A - Z of New Zealand greats - Yearling sales
One of the most memorable occasions in New Zealand racing this century occurred away from the race track.
Instead, the drama played out in the sales ring at Karaka.
The NZ national yearling sale has been enthralling participants and spectators – and providing tales of triumph and disaster - since 1927, when the inaugural sale at Trentham produced an aggregate of 25,085 guineas, at an average of 363 guineas.
A year later, Phar Lap, the sale’s most famous graduate, was bought for 160 guineas.
But rarely, if ever, has the sale produced a spectacle to match the evening Cambridge Stud’s Zabeel-Diamond Lover colt, later named Don Eduardo, made $3.6 million in 2000.
It was a staggering price and the theatre matched the outcome.
It produced a bidding war that mirrored the intensity of a Federer-Nadal baseline duel, as two international bloodstock heavyweights vied for supremacy.
Robbie Waterhouse was bidding on behalf of UAE businessman Nasser Lootah, with Tik Tik Trinidad representing wealthy Filipino Eduardo Cojuangco, who owned Gooree Park Stud in Australia.
Both bidders were standing near the top of the auditorium, but on opposite sides, and auctioneer Simon Vivian was looking to his left and then his right, as Trinidad and Waterhouse swapped bids.
The colt was in the ring for almost six minutes before being sold for more than twice as much as any other yearling had made in New Zealand. The previous record for a yearling in New Zealand had been $1.6 million and the Australian record at the time was A$1.5 million.
No youngster sold at Karaka since has come close to reaching even $3 million and it was another 13 years before Don Eduardo’s price was topped in Australia. The half-brother to unbeaten mare Black Caviar made A$5 million at the 2013 Sydney Easter sale, and a Fastnet Rock colt made A$4 million at the same sale.
However, Don Eduardo is still the third most expensive yearling sold in Australasia – without taking currency fluctuations into account - and no other Karaka entry has made more than $2.2 million.
The price for Don Eduardo far exceeded expectations and Trinidad and Waterhouse had knocked out all the other contenders when the bidding reached $1.6 million. Most of the bids from that point were in $50,000 increments and, between them, Trinidad and Waterhouse answered Vivian’s call more than 20 times.
But at $3.6m, Waterhouse sat down and accept defeat. “I can’t believe that we went to more than double the previous record price and still missed the horse,” he said in the aftermath. “Gai [Waterhouse, champion trainer and Robbie’s wife] said she had never seen a better yearling.”
Adding to the drama for Trinidad was that he lost his phone connection to Cojuangco as the bidding reached $3 million and had to redial, though he remained calm. “When I’m excited, I’m sharp,” he said. “And I knew roughly what our limit was.”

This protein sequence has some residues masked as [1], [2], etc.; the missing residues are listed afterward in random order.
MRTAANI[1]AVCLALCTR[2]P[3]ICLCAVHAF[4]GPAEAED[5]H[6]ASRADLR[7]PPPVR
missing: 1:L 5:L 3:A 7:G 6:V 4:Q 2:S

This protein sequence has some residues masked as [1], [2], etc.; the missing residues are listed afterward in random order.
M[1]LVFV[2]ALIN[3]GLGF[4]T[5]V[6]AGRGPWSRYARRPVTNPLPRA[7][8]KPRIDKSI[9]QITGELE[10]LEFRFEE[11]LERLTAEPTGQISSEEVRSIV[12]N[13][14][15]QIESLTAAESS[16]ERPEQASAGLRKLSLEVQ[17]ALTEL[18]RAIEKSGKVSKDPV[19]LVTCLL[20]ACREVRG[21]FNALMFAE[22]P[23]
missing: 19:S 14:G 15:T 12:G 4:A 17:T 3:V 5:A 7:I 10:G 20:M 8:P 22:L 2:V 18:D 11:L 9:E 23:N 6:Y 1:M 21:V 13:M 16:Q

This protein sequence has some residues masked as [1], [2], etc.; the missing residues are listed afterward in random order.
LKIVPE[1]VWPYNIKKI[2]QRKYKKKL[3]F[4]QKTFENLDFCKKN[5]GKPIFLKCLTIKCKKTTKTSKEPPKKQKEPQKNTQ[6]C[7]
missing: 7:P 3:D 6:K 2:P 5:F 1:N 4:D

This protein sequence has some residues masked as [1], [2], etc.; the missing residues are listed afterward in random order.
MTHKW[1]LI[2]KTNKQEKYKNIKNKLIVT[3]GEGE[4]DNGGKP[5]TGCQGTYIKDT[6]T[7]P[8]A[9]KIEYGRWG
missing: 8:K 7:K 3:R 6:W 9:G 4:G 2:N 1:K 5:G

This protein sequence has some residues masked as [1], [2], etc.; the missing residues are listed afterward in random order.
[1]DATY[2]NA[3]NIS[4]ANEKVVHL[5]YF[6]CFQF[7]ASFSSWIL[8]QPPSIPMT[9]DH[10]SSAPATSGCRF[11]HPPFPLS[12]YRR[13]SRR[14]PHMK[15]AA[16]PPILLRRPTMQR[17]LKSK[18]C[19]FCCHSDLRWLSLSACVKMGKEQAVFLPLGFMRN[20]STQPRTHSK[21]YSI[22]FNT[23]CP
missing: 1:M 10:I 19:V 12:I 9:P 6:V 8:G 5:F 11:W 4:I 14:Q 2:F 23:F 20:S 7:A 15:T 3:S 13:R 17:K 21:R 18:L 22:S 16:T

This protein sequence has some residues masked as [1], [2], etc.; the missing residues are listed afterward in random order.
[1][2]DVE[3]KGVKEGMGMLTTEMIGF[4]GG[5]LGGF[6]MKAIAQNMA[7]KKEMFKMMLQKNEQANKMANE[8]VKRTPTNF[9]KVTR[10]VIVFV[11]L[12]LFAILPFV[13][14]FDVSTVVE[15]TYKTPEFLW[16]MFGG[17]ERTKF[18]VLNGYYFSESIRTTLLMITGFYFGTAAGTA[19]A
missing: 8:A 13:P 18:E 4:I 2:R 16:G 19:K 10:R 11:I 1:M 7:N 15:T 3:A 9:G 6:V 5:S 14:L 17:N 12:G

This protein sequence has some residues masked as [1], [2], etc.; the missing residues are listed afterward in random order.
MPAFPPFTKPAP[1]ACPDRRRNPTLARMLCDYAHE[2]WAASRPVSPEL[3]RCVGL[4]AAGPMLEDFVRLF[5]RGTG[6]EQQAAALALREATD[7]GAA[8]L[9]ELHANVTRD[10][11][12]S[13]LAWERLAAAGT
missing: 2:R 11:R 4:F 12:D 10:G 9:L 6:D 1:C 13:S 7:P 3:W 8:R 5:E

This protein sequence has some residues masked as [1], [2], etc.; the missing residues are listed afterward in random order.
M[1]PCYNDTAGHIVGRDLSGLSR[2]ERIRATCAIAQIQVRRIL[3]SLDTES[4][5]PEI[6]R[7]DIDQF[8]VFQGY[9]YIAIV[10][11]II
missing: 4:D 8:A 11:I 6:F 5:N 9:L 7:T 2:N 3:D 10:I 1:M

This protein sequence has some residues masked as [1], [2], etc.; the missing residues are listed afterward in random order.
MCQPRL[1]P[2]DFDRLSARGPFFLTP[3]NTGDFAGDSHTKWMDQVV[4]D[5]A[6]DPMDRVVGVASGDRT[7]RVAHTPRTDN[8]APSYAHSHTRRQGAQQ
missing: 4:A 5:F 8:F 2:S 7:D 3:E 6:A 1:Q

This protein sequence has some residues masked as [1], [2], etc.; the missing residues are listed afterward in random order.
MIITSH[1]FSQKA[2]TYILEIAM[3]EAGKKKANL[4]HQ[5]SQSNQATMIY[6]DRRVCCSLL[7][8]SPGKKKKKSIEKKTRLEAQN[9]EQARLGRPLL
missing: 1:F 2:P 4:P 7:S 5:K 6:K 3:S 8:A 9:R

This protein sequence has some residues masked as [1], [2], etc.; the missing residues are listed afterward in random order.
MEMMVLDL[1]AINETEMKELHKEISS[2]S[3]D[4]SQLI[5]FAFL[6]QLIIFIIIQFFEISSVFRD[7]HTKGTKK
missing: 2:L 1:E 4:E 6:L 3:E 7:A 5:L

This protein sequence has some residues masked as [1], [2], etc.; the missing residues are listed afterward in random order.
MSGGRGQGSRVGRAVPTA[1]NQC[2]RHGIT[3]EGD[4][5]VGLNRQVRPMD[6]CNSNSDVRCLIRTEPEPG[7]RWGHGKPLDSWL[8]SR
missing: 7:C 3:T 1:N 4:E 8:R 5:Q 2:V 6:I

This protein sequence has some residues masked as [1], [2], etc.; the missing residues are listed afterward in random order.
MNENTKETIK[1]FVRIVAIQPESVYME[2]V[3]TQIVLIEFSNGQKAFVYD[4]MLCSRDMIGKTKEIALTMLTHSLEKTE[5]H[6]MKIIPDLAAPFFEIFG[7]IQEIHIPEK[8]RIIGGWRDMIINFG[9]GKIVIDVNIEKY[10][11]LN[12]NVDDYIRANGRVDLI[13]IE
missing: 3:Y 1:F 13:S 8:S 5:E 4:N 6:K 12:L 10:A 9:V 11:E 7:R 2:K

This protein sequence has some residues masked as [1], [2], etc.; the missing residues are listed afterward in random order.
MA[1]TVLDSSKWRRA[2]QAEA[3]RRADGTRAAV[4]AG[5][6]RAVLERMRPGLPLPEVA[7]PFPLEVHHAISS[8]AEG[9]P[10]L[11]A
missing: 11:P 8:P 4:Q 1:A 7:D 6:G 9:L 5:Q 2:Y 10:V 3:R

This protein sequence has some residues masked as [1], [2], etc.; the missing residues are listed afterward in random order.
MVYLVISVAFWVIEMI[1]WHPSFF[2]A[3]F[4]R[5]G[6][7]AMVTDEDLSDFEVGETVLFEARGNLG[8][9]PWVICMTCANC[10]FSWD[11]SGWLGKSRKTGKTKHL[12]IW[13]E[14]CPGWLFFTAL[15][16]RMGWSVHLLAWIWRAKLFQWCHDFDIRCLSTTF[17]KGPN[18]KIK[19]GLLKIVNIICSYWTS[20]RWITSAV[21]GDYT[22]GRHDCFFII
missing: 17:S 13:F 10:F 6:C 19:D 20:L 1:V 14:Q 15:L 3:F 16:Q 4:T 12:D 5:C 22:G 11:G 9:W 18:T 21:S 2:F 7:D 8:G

In any event, Trinidad was back in contact in time to gain approval for the winning bid. “It was our last bid, but I wasn’t too surprised by the price,” Trinidad said. “I thought he [the horse] would go for two to three million.
“You didn’t have to be a good judge to see that he was an outstanding horse. I was gobsmacked when I first saw him. I couldn’t believe what I was seeing.”
Don Eduardo, who was trained by Lee Freedman, did better than most sale toppers by winning five races as a three-year-old, including the Group I AJC Derby and the Group II Autumn Stakes at Caulfield.
He did not win as a four-year-old but was placed in the Australian Cup and Underwood Stakes and retired to stud, in New Zealand, with earnings of A$1.7m.
Don Eduardo spent 10 seasons at Haunui Farm before returning to Gooree Park, where he is in semi-retirement but still available to broodmare owners.
He has had limited impact as a sire, leaving 12 stakeswinners, including the dual Group I winner Booming.
But he proved to be a much better buy then the two Australian colts who made higher prices as a yearling. Black Caviar’s half-brother had to be put down as a two-year-old, after suffering from laminitis, a tale of misfortune that is thought to have been triggered by a spider bite.
The $4 million Fastnet Rock-River Dove colt, who was named Emaratee, had two starts, for two seconds, before suffering a fatal heart attack as a four-year-old. Ironically, he was part-owned by Emirates Park owner Nasser Lootah, who had been the under-bidder on Don Eduardo.
The national sale was shifted from Trentham to a new complex at Karaka, near Auckland, in 1988 and New Zealand’s first million-dollar yearling came the following year, when the Sir Tristram-Surround colt from Cambridge Stud was sold to Japan for $1.2 million.
Another significant change came when Peter and Philip Vela bought the Karaka complex and bloodstock business from Wrightson Bloodstock in January 1997 and renamed the business New Zealand Bloodstock.
The national sale and associated Karaka Million race night at Ellerslie is now a feature event on the NZ sporting calendar.